“Looking Within” (Mirando adentro) is a show of mixed media works by this 22-year-old artist. The works are a close examination of her own short life, who she is, where she came from (an early series was called “Place of Origin”), her relationships with family, friends and lovers. Mabel’s work is intensely personal, even emotional, but it is never sentimental. It is precise and carefully crafted. A large work shown in New York in 2006,* for example, consisted of 3,136 tiny screen prints of herself as a baby, and when viewed from a distance a current portrait of herself emerges. It was put together with 12,544 nails on canvas nearly eight feet by six feet. (The fact that she KNOWS how many prints and nails is telling.)
In her earliest works on paper, starting when she was 16, she used family photographs and collages with her drawings to tell the story of a divided family, one she brought together in her art. Her parents’ divorce disappears in these works, mother and father surround their daughter in a loving relationship. Her own beautiful face and body, vulnerable, even modest while naked (sometimes age three, sometimes 20) seems to float through an uncertain world. Leaving her home in Cienfuegos to study art in Havana and live with an accomplished artist at only 17 could not have been easy. Yet she seemed to take it all in stride because of her art, and with her art. Another 2006 work** is a sort of Venetian blind: one side is constructed of hundreds of tiny screen prints of her as a baby and from a distance the image is her family home in Cienfuegos; when flipped, the small prints are of the 17 year old Mabel and the larger image is of the San Alejandro Art Academy.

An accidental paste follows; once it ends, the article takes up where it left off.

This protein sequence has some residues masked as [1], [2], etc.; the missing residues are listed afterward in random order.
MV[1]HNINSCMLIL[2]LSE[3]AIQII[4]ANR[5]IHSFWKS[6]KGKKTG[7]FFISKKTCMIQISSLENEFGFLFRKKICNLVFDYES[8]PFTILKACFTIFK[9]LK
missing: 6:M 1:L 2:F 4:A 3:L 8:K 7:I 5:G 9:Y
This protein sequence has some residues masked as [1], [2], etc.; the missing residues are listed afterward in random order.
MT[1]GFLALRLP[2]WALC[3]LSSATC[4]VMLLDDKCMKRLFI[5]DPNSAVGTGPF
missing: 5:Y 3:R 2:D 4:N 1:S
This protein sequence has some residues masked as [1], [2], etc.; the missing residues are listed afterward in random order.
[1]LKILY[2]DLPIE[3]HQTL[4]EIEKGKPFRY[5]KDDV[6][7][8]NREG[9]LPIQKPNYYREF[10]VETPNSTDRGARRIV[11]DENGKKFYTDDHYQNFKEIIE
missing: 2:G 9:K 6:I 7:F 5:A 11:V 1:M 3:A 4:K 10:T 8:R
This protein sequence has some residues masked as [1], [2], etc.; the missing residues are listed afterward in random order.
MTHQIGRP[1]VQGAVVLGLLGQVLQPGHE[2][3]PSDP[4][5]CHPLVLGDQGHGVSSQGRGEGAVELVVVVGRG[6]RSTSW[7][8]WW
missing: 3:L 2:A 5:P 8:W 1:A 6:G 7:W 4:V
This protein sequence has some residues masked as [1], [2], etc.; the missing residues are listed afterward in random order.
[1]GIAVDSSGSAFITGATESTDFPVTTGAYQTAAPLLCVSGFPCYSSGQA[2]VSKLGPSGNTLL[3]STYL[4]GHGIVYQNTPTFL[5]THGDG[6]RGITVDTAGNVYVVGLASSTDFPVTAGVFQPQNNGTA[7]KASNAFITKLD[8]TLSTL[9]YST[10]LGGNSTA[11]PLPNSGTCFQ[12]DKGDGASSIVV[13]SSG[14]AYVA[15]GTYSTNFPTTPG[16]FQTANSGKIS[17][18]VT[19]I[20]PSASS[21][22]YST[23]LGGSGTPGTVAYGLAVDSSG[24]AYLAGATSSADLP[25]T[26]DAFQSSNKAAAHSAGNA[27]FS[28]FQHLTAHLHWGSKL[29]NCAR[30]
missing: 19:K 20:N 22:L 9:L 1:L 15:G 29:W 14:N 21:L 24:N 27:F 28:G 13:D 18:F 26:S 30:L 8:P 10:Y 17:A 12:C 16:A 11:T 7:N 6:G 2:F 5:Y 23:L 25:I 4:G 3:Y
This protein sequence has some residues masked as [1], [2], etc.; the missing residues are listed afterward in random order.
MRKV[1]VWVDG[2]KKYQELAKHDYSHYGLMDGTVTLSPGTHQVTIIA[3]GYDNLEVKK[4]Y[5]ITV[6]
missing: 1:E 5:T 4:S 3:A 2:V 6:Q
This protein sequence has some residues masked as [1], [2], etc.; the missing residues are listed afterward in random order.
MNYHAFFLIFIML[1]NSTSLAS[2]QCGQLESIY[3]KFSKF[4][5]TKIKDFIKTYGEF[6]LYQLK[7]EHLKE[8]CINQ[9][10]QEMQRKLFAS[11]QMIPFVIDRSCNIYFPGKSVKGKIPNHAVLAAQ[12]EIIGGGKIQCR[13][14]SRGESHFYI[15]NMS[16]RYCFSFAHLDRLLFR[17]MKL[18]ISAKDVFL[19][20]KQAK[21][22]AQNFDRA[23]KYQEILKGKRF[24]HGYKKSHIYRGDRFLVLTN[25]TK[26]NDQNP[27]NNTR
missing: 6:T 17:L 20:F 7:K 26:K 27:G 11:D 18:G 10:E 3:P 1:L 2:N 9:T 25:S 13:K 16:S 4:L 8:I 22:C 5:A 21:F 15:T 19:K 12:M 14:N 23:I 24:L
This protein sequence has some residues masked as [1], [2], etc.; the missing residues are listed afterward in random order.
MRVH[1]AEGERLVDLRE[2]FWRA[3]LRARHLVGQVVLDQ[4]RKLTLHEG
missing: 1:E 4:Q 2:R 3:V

While this show emphasizes her most recent works, a few early works on paper are included, some done when she was only 17 and 18. Still studying in the graduate school of art, ISA (she is about to start her second year), Mabel studied at the National Academy of Fine Arts, the famous San Alejandro School, graduating with highest honors. She apprenticed in a workshop started by well known Cuban installation artist Tania Bruguera that brought her together with well-known artists for a year and a half.
This is her fourth personal exhibit and she has taken part in 16 group shows in Cuba, Spain, Portugal and the United States. In one of the most important group shows, that of the invitational homage to the great Cuban painter Antonia Eirez at the Servando Gallery in Havana, she was the youngest artist whose participation was invited, at 20. Mabel Poblet cannot attend the opening of her first solo show in the United States because of U.S. government restrictions: the State Department